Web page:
Prejudices In Society And Law
Essay, Research Paper
Prejudices in Society and Law
Harper Lee’s To Kill a Mockingbird uses crowds to help develop its theme. The townspeople, represented how people go in favor of the more popular side. Most people will go on this side because the benefits will go to the people. They can also fear that having a different opinion will make a bad impression of themselves.
In, To Kill a Mockingbird, the townspeople’s narrow-mindedness didn’t allow them to think like ” free-thinkers”. They never went outside the boundaries of Maycomb County, which limited their knowledge to that which they already knew. The townspeople were all brought up under the same beliefs. Since the town is in the middle of nowhere, they receive no new ideas or information. All this is accountable for the narrow-mindedness of the town.. Harper Lee uses the townspeople to show how narrow-mindedness leads to uniform thinking. This way of thinking leads to the majority always going on the same side. Anyone with a different opinion cannot speak up because nobody else will support him. All of the other people believe him wrong because they grew up thinking that their ways are correct. Therefore, the majority in To Kill a Mockingbird always beat the minority because the majority’s facts are based on ideas that everyone has. Society should not think selfishly, but about how problems should be fixed. They should think of solutions in terms of themselves and especially how everyone else will be affected. In this piece, the crowd shows how different parts of society work. Society is a selfish narrow mind group of people at times. There are many ways, though that this can improve.
Impressions, along with misunderstanding and prejudgment, cause unjust discrimination against individuals. To Kill A Mockingbird depicts the themes of misunderstanding and prejudice which portray Arthur “Boo” Radley and Tom Robinson.
When Jem and Scout Finch receive their first, longed-for air rifles, their impulsive desire to shoot birds is taken for granted. Their father refuses to teach them to shoot, but warns them that it is a sin to kill a mockingbird–the only time his children heard him call something a sin, reflecting how strongly he, and Lee, feel about this. After this order that they avoid their natural impulse towards shooting the colorless, brown mockingbird, Atticus tells his children that they may shoot as many blue jays as they like. These orders were certainly in opposition to the influencable logic of a child’s mind. Blue jays are colorful birds, with black crests on top of their heads and vibrant patterns on their wings. By contrast, mockingbirds sport bleak, brown and black feathers, and are much more likely to attract marksmen looking for deserving targets. However, the simplistic, unlearned minds of children do not easily recognize any requirements beyond the superficial, such as the visual appeal of a bird. Similarly, the jurymen in the novel’s central episode convicted Tom Robinson based on some biased principles, with little but the false, shallow reason of skin color to guide them.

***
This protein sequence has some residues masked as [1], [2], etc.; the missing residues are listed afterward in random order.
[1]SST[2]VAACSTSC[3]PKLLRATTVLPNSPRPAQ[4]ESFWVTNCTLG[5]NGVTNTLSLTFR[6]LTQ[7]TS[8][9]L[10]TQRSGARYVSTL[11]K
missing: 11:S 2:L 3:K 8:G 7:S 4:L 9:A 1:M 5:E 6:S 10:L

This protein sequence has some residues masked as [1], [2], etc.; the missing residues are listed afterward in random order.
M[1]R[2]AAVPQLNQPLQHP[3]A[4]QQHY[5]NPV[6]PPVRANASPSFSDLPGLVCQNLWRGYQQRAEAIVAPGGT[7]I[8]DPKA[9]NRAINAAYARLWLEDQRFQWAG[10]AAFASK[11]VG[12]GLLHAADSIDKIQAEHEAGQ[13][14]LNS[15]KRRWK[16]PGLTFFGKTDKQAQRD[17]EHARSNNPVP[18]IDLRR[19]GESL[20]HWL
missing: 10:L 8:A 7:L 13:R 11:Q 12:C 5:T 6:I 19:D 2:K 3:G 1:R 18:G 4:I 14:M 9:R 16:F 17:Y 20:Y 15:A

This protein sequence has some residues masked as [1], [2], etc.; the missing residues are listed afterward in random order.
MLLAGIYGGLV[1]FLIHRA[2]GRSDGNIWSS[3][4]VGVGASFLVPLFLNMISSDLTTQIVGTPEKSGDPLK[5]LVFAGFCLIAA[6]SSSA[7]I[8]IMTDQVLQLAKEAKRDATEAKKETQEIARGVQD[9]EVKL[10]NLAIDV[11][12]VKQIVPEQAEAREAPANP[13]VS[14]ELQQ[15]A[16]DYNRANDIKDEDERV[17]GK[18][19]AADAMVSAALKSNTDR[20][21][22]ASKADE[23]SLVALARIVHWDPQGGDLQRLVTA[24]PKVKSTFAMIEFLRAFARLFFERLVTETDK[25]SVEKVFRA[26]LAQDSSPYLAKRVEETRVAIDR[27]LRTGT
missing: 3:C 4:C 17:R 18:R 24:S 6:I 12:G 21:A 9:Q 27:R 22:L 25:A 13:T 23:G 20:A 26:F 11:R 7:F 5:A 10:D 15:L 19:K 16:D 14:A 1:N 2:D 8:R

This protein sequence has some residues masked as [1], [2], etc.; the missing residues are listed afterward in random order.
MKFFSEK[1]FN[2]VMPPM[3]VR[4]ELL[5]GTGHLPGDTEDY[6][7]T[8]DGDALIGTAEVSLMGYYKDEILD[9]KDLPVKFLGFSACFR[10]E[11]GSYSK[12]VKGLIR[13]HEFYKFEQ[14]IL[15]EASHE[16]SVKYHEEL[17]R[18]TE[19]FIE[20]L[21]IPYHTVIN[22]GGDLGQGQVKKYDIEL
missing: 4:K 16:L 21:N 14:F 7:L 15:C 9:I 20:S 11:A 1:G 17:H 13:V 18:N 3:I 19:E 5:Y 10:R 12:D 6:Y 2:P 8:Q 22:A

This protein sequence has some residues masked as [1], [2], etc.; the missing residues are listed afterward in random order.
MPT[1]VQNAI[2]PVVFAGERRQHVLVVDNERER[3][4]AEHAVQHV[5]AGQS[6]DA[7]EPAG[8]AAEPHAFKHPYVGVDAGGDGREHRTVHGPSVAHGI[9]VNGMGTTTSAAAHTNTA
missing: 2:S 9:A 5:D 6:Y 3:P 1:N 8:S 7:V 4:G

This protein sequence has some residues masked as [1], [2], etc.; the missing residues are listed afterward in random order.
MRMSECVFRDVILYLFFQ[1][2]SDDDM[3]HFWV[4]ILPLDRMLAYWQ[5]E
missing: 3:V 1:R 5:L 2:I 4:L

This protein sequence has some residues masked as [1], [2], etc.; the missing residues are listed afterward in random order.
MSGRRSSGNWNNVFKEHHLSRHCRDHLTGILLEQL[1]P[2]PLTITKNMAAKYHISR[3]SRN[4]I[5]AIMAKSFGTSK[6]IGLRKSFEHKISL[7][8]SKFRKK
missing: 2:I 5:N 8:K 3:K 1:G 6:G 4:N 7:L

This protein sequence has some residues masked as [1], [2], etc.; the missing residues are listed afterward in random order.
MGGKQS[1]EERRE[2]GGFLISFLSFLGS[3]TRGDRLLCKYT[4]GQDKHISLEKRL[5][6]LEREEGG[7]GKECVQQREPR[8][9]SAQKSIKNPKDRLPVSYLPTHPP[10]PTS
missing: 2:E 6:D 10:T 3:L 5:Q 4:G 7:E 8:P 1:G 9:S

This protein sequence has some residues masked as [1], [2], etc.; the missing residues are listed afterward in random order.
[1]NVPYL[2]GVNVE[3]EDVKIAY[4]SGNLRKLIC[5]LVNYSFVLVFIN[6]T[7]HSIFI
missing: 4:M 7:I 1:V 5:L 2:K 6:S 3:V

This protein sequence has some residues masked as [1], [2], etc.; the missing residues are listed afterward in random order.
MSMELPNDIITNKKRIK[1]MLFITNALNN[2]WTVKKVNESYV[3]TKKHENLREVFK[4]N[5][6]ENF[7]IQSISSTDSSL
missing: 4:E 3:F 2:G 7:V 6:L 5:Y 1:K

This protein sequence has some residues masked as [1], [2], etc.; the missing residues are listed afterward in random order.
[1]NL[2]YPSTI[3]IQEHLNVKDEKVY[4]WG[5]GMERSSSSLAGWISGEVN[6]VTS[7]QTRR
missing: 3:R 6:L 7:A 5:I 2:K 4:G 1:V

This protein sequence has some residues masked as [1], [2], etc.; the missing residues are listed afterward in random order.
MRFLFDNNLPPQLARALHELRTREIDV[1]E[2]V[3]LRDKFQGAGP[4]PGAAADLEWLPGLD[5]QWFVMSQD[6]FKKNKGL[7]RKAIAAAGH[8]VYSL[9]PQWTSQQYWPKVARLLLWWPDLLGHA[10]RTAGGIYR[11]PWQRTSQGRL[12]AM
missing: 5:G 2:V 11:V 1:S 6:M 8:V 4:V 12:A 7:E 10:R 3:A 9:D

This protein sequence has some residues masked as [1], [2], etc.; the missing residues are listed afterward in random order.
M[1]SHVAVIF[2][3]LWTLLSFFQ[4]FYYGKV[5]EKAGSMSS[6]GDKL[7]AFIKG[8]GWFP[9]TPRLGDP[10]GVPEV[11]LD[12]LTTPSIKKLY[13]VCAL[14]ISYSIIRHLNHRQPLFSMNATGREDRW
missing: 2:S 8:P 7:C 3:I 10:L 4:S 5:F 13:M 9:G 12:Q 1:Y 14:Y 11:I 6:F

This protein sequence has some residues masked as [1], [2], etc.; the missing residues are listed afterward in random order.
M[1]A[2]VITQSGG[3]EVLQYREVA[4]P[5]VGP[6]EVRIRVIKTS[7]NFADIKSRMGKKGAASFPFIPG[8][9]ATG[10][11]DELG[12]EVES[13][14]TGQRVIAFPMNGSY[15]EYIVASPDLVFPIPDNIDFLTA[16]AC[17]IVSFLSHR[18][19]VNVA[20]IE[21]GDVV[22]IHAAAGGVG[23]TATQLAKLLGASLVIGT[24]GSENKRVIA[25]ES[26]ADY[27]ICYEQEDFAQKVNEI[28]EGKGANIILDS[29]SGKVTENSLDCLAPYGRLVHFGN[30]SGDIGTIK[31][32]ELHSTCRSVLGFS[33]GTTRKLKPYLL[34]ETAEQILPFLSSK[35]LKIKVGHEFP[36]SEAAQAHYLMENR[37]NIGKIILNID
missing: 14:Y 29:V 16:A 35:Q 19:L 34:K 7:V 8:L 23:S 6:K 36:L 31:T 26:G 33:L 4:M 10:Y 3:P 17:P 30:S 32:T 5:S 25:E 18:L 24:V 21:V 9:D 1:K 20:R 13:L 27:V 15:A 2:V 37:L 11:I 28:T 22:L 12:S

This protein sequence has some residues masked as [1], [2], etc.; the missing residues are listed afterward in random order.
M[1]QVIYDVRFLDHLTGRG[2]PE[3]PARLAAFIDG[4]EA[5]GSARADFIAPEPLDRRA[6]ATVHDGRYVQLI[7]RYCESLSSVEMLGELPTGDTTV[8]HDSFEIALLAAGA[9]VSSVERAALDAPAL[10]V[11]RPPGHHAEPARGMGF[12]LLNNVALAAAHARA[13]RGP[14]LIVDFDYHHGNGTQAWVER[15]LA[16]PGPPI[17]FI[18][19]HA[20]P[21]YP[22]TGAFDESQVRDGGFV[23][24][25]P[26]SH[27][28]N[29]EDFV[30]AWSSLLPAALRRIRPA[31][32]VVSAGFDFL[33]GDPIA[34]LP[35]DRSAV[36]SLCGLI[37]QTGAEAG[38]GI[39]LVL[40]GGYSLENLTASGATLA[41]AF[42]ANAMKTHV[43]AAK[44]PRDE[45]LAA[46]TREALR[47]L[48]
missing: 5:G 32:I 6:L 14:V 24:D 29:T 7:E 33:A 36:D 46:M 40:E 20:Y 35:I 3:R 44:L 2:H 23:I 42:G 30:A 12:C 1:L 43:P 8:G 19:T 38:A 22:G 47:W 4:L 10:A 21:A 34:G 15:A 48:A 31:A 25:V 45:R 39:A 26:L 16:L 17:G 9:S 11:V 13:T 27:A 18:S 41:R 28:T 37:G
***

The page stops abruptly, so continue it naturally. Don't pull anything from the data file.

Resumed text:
Bob Ewell thought that he could get away with the false allegations against Tom Robinson for one simple reason. Tom was black and he was white. He thought that nobody would dare think that he was innocent, and that when it came down to it, it was a white man’s word against a black man’s. That was also the same reason that the jury found Tom Robinson guilty, they felt that to take the word of a black man over two whites would threaten the system under which they lived, the system of segregation. After Tom was killed for attempting to escape from prison, Mr. Underwood wrote in an editorial that he “simply figured it was a sin to kill cripples, be they standing, sitting, or escaping”. He compared Tom’s death to the “senseless slaughter of songbirds by hunters and children”. The comparison between killing a mockingbird and killing a cripple man, Tom, is clear here. Both of them are completely defenseless before their persecutors and, therefore, it is sinful for them to be killed in that way. Law is just as prejudice as man and in a way Atticus explains that. He tells that the constitution states that all men are created equal, but not in the sense that some would like to believe. All men are different, but the one place that they should be equal at is in court. Which, unfortunately, or at least back then, was untrue.
Lee intended the novel to be a story of injustice: injustice to a decent black man and his family, injustice to a lawyer and his family. By making the mockingbird image dominant in her work, she showed that prejudice is a part of our inherent nature, to fear the unknown, to dislike those who are unlike us. To strive to beat this will make us part of an enlightened society. Or does that take too much effort?